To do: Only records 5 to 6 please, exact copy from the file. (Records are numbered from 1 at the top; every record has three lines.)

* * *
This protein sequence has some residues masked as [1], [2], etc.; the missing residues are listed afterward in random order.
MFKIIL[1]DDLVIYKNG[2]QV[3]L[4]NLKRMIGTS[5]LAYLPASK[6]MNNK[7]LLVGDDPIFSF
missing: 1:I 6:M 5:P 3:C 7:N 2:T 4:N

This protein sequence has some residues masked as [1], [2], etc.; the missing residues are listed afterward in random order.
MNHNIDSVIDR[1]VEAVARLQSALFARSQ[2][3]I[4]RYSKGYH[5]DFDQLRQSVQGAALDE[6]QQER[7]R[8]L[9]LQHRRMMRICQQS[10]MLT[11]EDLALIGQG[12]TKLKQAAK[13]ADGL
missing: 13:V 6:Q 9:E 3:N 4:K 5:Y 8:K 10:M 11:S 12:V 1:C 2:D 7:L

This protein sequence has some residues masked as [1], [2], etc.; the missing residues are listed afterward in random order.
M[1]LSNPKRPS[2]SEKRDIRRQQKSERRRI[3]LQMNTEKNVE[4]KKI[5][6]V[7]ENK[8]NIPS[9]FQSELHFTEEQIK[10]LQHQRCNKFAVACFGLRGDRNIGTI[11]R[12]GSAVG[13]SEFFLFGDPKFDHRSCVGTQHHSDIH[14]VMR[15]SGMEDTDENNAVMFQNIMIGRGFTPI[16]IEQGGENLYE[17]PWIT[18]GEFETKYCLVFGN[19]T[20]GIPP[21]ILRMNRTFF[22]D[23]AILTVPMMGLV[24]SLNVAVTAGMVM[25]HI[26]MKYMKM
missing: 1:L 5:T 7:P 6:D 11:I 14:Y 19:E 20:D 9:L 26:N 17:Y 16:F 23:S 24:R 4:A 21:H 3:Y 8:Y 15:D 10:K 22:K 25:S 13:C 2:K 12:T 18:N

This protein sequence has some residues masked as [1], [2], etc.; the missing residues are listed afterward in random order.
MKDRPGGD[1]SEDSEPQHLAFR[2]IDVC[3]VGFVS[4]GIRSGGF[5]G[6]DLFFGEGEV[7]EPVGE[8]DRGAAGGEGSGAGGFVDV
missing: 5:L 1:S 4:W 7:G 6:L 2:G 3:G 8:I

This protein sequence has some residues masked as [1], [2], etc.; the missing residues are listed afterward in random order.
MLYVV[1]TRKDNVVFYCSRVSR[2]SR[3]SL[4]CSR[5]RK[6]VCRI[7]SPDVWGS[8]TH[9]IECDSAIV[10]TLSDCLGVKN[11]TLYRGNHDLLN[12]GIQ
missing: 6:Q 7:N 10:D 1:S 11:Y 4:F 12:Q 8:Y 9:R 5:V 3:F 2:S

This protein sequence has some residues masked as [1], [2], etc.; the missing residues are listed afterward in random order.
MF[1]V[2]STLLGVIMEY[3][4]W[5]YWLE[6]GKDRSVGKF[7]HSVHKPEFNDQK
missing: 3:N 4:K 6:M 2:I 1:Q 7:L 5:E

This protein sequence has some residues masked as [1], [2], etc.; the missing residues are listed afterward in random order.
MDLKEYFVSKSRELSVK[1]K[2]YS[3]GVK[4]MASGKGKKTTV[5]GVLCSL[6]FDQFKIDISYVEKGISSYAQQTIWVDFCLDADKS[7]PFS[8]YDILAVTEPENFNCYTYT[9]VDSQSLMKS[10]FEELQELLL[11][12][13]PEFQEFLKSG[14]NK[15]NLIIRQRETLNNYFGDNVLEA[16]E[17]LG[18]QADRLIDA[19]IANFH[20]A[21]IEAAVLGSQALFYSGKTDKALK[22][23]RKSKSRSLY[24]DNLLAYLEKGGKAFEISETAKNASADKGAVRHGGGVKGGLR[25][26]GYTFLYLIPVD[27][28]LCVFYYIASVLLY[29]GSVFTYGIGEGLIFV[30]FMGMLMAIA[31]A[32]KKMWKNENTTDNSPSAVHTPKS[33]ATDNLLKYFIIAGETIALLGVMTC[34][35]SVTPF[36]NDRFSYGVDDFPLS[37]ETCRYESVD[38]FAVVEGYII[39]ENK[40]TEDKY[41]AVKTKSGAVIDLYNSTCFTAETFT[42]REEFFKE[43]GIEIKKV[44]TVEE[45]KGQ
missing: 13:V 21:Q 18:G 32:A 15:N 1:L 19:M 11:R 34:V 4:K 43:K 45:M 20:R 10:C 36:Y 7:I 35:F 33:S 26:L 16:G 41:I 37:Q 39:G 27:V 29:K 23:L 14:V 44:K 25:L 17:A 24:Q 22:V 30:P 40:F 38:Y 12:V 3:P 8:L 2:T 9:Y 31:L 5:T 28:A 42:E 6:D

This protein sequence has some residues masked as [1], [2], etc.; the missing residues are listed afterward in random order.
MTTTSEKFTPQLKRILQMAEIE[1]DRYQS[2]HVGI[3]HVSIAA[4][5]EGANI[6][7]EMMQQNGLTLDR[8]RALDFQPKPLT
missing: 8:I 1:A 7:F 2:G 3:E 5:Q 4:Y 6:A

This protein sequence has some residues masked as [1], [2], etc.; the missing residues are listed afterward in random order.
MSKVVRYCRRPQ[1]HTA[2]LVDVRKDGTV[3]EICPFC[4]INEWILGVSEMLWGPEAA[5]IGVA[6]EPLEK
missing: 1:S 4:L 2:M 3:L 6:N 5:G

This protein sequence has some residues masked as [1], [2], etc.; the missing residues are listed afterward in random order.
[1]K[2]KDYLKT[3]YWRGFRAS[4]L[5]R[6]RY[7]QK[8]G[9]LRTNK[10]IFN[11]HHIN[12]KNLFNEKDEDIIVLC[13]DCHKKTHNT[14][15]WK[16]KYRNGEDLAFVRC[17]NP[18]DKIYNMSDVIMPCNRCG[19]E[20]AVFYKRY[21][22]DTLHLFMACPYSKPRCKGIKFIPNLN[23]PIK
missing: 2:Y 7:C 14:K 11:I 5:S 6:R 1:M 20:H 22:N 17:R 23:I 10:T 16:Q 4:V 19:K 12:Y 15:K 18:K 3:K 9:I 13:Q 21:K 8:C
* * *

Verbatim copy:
This protein sequence has some residues masked as [1], [2], etc.; the missing residues are listed afterward in random order.
MLYVV[1]TRKDNVVFYCSRVSR[2]SR[3]SL[4]CSR[5]RK[6]VCRI[7]SPDVWGS[8]TH[9]IECDSAIV[10]TLSDCLGVKN[11]TLYRGNHDLLN[12]GIQ
missing: 6:Q 7:N 10:D 1:S 11:Y 4:F 12:Q 8:Y 9:R 5:V 3:F 2:S

This protein sequence has some residues masked as [1], [2], etc.; the missing residues are listed afterward in random order.
MF[1]V[2]STLLGVIMEY[3][4]W[5]YWLE[6]GKDRSVGKF[7]HSVHKPEFNDQK
missing: 3:N 4:K 6:M 2:I 1:Q 7:L 5:E